There are always a few things I dislike about each month so I’ll get those over with.
I’ll be honest. I have been a slug this month. My workouts have ground to a halt and I’ve even walked to work less. I can feel my fitness level falling! A series of small events conspired to make this happen. First of all, my nephew (13) stays overnight at our house occasionally, and when he is here, we have a different morning routine, and no time for workouts. Then, my elliptical machine has developed a horrible squeak which a bit of grease won’t fix, so it needs a service call. Finally, my work and volunteer schedule has varied a lot, throwing me off my routine. All of this points to my workout routine being inflexible. I like to work out at home, first thing in the morning. If that doesn’t happen, I get no exercise other than walking to work. And when my schedule is weird, I take the car more often!
It’s not only fitness that has fallen off. I’ve been a bad housekeeper as well! Rom picked up the slack.
Happily, there was lots to like about November. On the flip side of the fitness conundrum, I enjoyed a lot of nice snacks this month 🙂 I found myself at 3 craft/bake sales and somehow went home with treats each time! I was also involved in a couple of dinners. I was invited to a spaghetti sauce contest/dinner, and although mine was not the winning entry, we had fun comparing! Rom and I made a family dinner for my mom’s birthday as well.
I accomplished the two main before-the-snow tasks: raked and cleaned up the yard, and had the summer car tires swapped out for the winter ones: thereby guaranteeing we would have no snow!
I live on the same street as a high school, and every time I walk to and from work, and home for lunch, the neighbourhood is always swarming with kids going to/avoiding school. I am now so much a part of the scenery that a number of students have started saying hello to me, and packs of kids will even squoosh themselves together on the sidewalk so I can get past 🙂
I have run the teen program at the library 3 times this month, as well as having my nephew around, so I am feeling a bit more in touch with those millenials.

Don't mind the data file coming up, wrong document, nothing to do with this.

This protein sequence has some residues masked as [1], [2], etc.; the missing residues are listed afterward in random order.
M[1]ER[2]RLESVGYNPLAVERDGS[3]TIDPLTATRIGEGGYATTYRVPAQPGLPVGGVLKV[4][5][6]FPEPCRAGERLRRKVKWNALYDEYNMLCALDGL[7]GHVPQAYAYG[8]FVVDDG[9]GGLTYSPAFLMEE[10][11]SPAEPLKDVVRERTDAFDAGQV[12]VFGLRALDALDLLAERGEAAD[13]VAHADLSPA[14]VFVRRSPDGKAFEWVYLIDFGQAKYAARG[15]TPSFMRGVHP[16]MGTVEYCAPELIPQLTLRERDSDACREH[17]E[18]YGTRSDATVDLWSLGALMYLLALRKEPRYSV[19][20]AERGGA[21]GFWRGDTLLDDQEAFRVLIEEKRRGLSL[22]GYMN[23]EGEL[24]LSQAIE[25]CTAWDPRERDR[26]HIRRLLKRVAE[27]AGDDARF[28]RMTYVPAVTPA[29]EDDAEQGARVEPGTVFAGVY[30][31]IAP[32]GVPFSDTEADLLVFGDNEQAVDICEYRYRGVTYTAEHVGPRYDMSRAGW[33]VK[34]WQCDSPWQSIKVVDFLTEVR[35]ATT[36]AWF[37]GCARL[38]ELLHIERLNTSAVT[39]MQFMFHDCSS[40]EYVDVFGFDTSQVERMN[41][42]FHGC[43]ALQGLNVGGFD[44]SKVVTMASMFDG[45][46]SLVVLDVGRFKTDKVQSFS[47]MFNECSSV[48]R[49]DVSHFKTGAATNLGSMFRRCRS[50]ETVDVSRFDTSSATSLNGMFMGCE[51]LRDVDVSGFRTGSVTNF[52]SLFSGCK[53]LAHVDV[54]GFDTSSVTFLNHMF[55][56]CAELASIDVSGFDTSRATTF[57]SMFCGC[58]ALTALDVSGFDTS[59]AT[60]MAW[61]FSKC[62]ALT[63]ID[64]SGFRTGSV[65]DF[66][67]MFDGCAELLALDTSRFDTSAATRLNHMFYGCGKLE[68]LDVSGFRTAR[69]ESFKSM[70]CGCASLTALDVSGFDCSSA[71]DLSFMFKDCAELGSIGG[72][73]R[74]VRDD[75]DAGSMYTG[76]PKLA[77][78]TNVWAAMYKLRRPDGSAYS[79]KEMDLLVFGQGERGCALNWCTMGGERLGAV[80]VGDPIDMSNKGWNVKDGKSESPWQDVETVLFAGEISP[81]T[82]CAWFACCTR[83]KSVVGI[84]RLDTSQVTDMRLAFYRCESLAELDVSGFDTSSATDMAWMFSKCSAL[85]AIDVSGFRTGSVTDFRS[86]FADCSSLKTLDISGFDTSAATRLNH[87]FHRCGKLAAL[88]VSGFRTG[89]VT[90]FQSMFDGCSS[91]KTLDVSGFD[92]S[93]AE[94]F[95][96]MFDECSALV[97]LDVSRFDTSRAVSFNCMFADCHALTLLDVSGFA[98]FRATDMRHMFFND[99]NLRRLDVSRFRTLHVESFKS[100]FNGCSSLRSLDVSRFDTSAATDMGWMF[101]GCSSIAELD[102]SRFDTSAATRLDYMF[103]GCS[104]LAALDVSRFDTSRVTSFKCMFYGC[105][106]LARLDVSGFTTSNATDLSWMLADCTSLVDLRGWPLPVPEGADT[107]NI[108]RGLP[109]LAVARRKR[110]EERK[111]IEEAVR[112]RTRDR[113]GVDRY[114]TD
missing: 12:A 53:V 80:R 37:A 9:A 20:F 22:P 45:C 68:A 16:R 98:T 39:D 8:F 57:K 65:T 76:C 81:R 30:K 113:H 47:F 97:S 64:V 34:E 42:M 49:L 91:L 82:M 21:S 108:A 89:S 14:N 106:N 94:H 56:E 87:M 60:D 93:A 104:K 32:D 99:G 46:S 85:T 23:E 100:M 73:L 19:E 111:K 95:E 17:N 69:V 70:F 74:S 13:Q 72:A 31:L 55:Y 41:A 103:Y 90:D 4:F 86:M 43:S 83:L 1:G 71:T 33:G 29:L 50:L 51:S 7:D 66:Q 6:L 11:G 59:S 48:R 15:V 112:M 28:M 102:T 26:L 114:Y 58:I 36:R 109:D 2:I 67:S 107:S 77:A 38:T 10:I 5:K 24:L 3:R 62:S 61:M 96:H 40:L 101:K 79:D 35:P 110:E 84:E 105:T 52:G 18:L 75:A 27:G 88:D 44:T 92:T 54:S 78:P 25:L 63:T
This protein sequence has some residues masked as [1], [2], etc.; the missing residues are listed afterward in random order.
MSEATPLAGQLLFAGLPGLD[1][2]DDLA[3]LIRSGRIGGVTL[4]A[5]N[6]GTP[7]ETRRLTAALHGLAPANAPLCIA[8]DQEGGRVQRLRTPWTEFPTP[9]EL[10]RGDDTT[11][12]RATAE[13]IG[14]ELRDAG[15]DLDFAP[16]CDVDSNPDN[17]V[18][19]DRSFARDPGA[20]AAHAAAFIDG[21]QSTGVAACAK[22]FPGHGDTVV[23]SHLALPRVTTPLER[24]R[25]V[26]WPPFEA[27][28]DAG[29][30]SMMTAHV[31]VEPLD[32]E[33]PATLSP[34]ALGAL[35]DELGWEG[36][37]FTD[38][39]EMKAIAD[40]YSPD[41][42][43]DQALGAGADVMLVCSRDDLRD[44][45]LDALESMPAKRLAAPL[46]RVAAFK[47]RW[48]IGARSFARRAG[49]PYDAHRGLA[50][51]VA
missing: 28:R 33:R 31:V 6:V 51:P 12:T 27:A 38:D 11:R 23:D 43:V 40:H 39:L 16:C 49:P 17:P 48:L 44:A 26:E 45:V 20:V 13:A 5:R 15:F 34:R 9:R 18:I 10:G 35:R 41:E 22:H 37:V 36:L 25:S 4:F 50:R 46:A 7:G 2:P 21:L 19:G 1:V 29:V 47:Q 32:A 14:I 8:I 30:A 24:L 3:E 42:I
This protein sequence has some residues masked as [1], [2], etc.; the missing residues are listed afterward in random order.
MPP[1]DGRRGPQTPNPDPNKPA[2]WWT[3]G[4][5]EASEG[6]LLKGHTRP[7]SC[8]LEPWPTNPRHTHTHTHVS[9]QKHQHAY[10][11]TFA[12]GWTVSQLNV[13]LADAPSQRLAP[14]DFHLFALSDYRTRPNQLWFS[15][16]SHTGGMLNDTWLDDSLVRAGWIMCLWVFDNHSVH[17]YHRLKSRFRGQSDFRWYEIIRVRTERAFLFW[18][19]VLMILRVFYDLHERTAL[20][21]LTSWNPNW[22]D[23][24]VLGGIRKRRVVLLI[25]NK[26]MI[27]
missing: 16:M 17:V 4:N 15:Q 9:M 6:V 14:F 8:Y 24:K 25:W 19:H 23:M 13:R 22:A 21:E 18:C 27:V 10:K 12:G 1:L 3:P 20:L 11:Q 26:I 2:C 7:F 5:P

It’s been a good month at work. Our library system has a new CEO and we had a meet-and-greet event. I have been training an enthusiastic new staff member which is always a pleasure. Next month, our new central library opens with lots of festivities.
It was a good month for reading, too. After my recent grumble, we read an excellent book for our book club this month: A Tale for the Time Being by Ruth Ozeki. The themes were intense and sad, but it was all wrapped up in meta-fiction, philosophy and science. We had a good talk about our future selections and tried to find titles that won’t discourage us from reading and attending, like The Orenda did! We may even throw in a Brunetti mystery just for fun.
The rest of my reading for November was:
Best Russian Short Stories, edited by Thomas Seltzer. This is a free e-book from the Gutenberg Project. It contains lots of classic stories I remember from university, like The Cloak and The Christmas Tree and the Wedding. But there were many I hadn’t seen before. I read this slowly over the course of a month, among other books. You probably know that Russian literature has a world view we might consider grim, but there is a certain levelling quality about it: the high and mighty will get their come-uppance, the poor and meek will fall even further, so really it doesn’t matter about your station in life: we’ll all get it in the end! And the stories are so clever, they make you laugh about it.